Friday Reads is a thing that happens every Friday (imagine that) on Twitter. People post what they’re reading, mark it with a hashtag #FridayReads, then interested folks can search that hashtag to see the wide variety of what is being read out in the world. I like seeing what people read, just like I like peeking at what people are reading at airports and things.
Anyway, I have two to offer this week. The first is this bad mofo:
Bottom line is it has a story of mine in it. I have 5 copies that arrived yesterday, and my contributor’s copy is on the way. Thinking about taking the extras (which would be four, after I keep one and give one to my magnificent and ever-supportive mother, hoping she doesn’t read the stories and form an unsavory opinion on the kind of writers I fraternize with) to the local bookstore to sell, or just giving them away. Anyone reading this blog who would like one but doesn’t have the scratch at the moment to order it?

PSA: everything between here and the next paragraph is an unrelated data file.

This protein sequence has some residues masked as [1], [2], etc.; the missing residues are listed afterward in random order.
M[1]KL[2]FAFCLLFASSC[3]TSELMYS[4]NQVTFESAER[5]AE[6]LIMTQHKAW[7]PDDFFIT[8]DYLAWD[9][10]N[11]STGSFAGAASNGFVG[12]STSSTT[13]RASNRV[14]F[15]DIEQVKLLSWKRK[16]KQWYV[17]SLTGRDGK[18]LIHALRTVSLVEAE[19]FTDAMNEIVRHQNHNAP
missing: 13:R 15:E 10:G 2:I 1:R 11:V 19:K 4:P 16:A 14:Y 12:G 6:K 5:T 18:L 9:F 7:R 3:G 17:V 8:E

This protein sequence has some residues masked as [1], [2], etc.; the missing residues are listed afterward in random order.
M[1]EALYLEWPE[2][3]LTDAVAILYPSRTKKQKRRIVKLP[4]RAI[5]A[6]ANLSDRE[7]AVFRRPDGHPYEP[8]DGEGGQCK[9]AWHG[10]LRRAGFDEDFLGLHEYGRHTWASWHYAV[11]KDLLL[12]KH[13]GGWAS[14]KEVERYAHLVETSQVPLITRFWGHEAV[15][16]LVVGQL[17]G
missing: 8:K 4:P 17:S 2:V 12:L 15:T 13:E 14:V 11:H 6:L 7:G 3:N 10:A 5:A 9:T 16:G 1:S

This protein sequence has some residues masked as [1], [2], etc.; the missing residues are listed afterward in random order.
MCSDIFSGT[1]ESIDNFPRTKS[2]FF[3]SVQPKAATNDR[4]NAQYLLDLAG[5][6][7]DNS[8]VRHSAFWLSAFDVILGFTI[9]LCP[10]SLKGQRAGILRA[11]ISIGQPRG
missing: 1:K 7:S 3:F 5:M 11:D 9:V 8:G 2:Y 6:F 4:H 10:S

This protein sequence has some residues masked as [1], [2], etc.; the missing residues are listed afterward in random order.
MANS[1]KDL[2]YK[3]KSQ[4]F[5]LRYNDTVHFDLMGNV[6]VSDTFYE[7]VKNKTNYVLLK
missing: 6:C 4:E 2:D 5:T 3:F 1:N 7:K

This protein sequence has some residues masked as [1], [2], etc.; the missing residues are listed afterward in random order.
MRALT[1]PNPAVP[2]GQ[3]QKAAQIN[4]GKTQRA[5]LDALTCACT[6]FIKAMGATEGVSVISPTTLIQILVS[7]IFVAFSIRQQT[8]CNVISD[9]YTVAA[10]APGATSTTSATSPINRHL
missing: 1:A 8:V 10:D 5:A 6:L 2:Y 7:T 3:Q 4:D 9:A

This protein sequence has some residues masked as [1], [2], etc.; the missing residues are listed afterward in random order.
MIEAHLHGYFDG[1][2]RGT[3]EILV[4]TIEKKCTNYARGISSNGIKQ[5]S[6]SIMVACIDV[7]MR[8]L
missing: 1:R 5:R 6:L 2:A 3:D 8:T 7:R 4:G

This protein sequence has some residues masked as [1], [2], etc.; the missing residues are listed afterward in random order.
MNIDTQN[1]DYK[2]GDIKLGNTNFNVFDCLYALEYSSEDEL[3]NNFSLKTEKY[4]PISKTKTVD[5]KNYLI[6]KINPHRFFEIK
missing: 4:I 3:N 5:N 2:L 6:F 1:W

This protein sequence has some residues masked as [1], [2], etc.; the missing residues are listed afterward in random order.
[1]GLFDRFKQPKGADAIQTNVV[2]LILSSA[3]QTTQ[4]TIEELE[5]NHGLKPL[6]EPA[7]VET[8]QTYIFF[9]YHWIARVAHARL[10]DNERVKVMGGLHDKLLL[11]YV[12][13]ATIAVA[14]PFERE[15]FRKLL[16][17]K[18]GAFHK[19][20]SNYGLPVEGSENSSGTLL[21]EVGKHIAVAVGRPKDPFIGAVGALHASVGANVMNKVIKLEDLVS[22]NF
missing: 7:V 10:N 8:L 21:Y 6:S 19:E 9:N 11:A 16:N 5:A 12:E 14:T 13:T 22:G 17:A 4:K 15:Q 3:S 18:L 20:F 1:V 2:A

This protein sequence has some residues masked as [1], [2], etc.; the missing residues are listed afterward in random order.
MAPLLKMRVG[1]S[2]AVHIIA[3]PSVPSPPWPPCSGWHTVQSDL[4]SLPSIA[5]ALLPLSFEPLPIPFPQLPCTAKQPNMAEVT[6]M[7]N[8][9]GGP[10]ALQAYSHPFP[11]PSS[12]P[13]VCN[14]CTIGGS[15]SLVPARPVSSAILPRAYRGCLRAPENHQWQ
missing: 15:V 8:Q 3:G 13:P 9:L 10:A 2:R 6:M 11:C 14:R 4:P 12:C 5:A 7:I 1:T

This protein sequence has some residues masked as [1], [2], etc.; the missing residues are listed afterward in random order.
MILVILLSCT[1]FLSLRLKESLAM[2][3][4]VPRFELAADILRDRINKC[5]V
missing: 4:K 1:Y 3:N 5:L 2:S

I’m also reading this compact chunk of evil:
Southern Gods. John Hornor friggin’ Jacobs. He’s a friend of mine, this is his first novel (of about 500 he’s got coming out in the next year or so), and so you are obligated to check it out. I’m only about 40 pages in and I’m hooked, and this is in a genre — horror, sort of, I guess — that I’m pretty unfamiliar with. I’ll be talking about it more once I finish it, but in the meantime, BUY IT. The man has chirren to feed, for crissakes. Here’s the synopsis:
Recent World War II veteran Bull Ingram is working as muscle when a Memphis DJ hires him to find Ramblin’ John Hastur. The mysterious blues man’s dark, driving music – broadcast at ever-shifting frequencies by a phantom radio station – is said to make living men insane and dead men rise. Disturbed and enraged by the bootleg recording the DJ plays for him, Ingram follows Hastur’s trail into the strange, uncivilized backwoods of Arkansas, where he hears rumors the musician has sold his soul to the Devil. But as Ingram closes in on Hastur and those who have crossed his path, he’ll learn there are forces much more malevolent than the Devil and reckonings more painful than Hell… In a masterful debut of Lovecraftian horror and Southern gothic menace, John Hornor Jacobs reveals the fragility of free will, the dangerous power of sacrifice, and the insidious strength of blood.
Buy these books. You’ll make the world a better place.